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You should not be harvesting asparagus until the crown or stock is 5 years old. Until then, allow the skinny stalks to produce the ferns and it will feed the crown. When it is the spring of the 5th year, harvest for only a couple of weeks, then again, allow everything else to turn into ferns. The ferns can get up to 6 ft tall and will be floppy, no way around that. Apparently your compost isn't finished, or was never hot enough to kill the seeds in there. Always pull the uninvited veggie guests, Don't forget to water in some good organic fertilizer every 3-4 weeks, on the asparagus. When the colder temps turn the ferns brown, you can cut them down, otherwise leave them.

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PostPosted: Mon May 21, 2012 1:49 pm 
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Five years! Howard says not to deny yourself a little bit even in the first year. I didn't pick any last year but this year I've had several servings of asparagus, though I probably let 5-10 sprout for every one I cut.

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PostPosted: Tue May 22, 2012 5:42 am 
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That's not what I learned from a person with a Masters in Horticulture that grows and sells it. If you cut everyone then you've left nothing to photosynthesize. You have to leave some in order for the crown to get larger so that it can produce more for you every single year.

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PostPosted: Tue May 22, 2012 8:22 am 
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Yes, of course, I harvest infrequently, letting most of it grow tall. I pick them in areas where there are already lots of stems that have grown tall.

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PostPosted: Wed May 23, 2012 5:39 am 
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I still think you should wait until the crown gets older...but everyone has their way of doing things.

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PostPosted: Sat May 04, 2013 2:30 pm 
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My 4 year plants are producing enough for my husband and I to have some almost every other day - YUM. I don't harvest any that are slender (about pencil size). Apparently I have both male and female plants as last year there were quite a few berries on some of the plants.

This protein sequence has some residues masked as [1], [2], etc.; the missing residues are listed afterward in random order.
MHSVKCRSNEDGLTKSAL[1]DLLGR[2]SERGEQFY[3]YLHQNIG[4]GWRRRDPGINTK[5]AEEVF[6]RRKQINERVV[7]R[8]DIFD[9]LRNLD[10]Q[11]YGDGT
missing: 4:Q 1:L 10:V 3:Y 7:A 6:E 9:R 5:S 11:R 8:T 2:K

I have quite a few tiny little "ferns" ?? that are coming up in the bed. They are about 4" tall right now.
Are these new asparagus plants?
Should I remove them?

Thanks. planosmith (who USED to live in Plano but now in Arkansas)


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PostPosted: Mon May 06, 2013 5:49 am 
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They are new plants, from the berries or the existing crowns are spreading. Needless to say, asparagus plants can take over!

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PostPosted: Mon May 06, 2013 10:20 am 
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That's good, isn't it? I'd much rather have asparagus than nut sedge or Bermuda taking over my garden.

What do you know about planting from those berries?

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PostPosted: Tue May 07, 2013 7:54 am 
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It's good if you have the room for them.

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PostPosted: Thu May 30, 2013 10:38 pm 
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I've found some little sprigs of asparagus in under the potatoes. Clearly the seeds got moved around with the digging this spring and landed here. How do you recommend transplanting them - or would you? I don't need asparagus in the bed where it is, I could just pull it, but can it be moved over to the asparagus side of the yard? Is it worth the effort?